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Public Safety

SDPD Audit Will Be 'Thorough' And 'Substantial,' Gloria Says

San Diego interim Mayor Todd Gloria speaks to the media at his weekly news conference, on Feb. 20, 2014.
Guillermo Sevilla
San Diego interim Mayor Todd Gloria speaks to the media at his weekly news conference, on Feb. 20, 2014.
Another SDPD Officer Faces Sex-Crime Accusation

A proposed audit of the San Diego Police Department should be wide-ranging and could take 18 months to complete, interim San Diego Mayor Todd Gloria said Thursday.

Police Chief William Lansdowne said Thursday on KPBS Midday Edition he wants an audit of his agency in the wake of new allegations of sexual impropriety by two officers.

Christopher Hays, 30, pleaded not guilty on Tuesday to a pair of felony false imprisonment counts and three misdemeanor sexual battery allegations.


Hays, who has resigned, faces up to three years and eight months in prison if convicted.

A woman alleges a second officer, whose name has not been released because he hasn't been charged, groped her and exposed himself, Lansdowne said.

He said the woman at first thought it was Hays, but a subsequent investigation discovered that it was another officer who patrols South Bay neighborhoods.

At his weekly media briefing, Gloria said the proposed audit will go to the City Council for authorization. Council members will want to evaluate the various options and costs before selecting an auditor, he said.

"This audit will be thorough, it will be substantial and it will be transparent," Gloria said. "This, of course, will come at some cost. No matter the cost, there is no price too high to pay to ensure the public's trust in our police department."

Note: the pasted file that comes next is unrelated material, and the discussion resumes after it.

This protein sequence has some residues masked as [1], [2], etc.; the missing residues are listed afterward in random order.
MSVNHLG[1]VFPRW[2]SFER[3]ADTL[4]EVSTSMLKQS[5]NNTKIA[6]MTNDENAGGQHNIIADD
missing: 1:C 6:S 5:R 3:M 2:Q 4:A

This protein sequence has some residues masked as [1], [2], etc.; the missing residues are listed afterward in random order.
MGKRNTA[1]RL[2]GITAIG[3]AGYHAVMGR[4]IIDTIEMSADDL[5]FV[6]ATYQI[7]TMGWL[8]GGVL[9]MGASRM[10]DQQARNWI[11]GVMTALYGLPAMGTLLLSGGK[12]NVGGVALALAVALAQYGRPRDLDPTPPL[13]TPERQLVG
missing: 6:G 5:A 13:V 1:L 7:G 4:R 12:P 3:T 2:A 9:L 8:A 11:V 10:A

The interim mayor, who will be succeeded by Mayor-elect Kevin Faulconer on March 3, reiterated that the SDPD has more than 1,700 "dedicated, hard-working men and women who care deeply about our city," and only a few bad apples.

He said he wants the officers to know he stands behind them as long as they follow the law. He said he strongly supports Lansdowne as chief.

The audit will show if the actions of the two police officers demonstrates a "systemic" problem in the SDPD, which suffers from chronic under-staffing, Gloria said.

The recent allegations come a couple of years after another officer, Anthony Arevalos, was convicted of demanding sexual favors from female drunken driving suspects he pulled over in the Gaslamp Quarter. Arevalos is now behind bars, and the city has been coughing up hundreds of thousands of dollars to his victims to settle civil lawsuits.

Lansdowne announced a policy change Wednesday that will require two officers to take women to jail.

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